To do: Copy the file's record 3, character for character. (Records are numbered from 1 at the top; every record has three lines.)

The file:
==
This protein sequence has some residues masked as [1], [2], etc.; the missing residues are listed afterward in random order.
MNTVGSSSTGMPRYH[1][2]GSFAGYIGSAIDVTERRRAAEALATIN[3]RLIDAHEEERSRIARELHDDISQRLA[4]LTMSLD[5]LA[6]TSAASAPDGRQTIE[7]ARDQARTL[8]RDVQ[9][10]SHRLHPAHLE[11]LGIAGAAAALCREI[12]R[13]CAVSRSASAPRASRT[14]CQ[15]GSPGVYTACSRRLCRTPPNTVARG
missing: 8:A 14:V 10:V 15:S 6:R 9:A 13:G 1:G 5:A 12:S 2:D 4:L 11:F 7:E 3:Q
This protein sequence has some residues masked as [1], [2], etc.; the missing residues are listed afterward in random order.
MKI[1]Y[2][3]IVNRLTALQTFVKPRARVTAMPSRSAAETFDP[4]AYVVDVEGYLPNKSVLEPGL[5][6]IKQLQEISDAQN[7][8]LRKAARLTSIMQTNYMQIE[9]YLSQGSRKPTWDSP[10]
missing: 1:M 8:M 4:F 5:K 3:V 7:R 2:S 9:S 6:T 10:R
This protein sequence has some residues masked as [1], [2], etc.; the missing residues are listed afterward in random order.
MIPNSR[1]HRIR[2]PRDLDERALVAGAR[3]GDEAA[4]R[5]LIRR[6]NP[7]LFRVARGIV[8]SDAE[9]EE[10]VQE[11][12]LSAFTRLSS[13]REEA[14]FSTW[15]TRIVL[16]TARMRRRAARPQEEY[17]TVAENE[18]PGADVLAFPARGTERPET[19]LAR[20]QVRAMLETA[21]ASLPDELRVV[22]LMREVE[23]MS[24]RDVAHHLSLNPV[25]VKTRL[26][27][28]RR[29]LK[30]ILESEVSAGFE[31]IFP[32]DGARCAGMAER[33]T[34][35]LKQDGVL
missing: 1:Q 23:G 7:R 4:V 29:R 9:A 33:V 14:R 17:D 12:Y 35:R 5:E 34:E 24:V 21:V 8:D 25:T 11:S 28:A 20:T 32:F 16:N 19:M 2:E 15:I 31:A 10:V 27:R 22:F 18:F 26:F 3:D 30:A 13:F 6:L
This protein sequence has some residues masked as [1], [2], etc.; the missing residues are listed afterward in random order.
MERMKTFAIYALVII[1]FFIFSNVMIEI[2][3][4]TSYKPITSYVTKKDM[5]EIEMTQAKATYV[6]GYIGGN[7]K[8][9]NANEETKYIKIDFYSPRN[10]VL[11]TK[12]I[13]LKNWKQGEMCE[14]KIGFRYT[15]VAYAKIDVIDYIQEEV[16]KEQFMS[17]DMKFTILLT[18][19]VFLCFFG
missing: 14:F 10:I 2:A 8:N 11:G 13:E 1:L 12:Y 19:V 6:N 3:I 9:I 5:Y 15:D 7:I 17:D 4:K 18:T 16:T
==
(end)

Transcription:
This protein sequence has some residues masked as [1], [2], etc.; the missing residues are listed afterward in random order.
MIPNSR[1]HRIR[2]PRDLDERALVAGAR[3]GDEAA[4]R[5]LIRR[6]NP[7]LFRVARGIV[8]SDAE[9]EE[10]VQE[11][12]LSAFTRLSS[13]REEA[14]FSTW[15]TRIVL[16]TARMRRRAARPQEEY[17]TVAENE[18]PGADVLAFPARGTERPET[19]LAR[20]QVRAMLETA[21]ASLPDELRVV[22]LMREVE[23]MS[24]RDVAHHLSLNPV[25]VKTRL[26][27][28]RR[29]LK[30]ILESEVSAGFE[31]IFP[32]DGARCAGMAER[33]T[34][35]LKQDGVL
missing: 1:Q 23:G 7:R 4:V 29:R 9:A 33:V 14:R 17:D 12:Y 35:R 5:E 34:E 24:V 21:V 8:D 25:T 11:S 28:A 20:T 32:F 16:N 19:M 2:E 15:I 31:A 10:V 27:R 22:F 18:F 26:F 3:D 30:A 13:F 6:L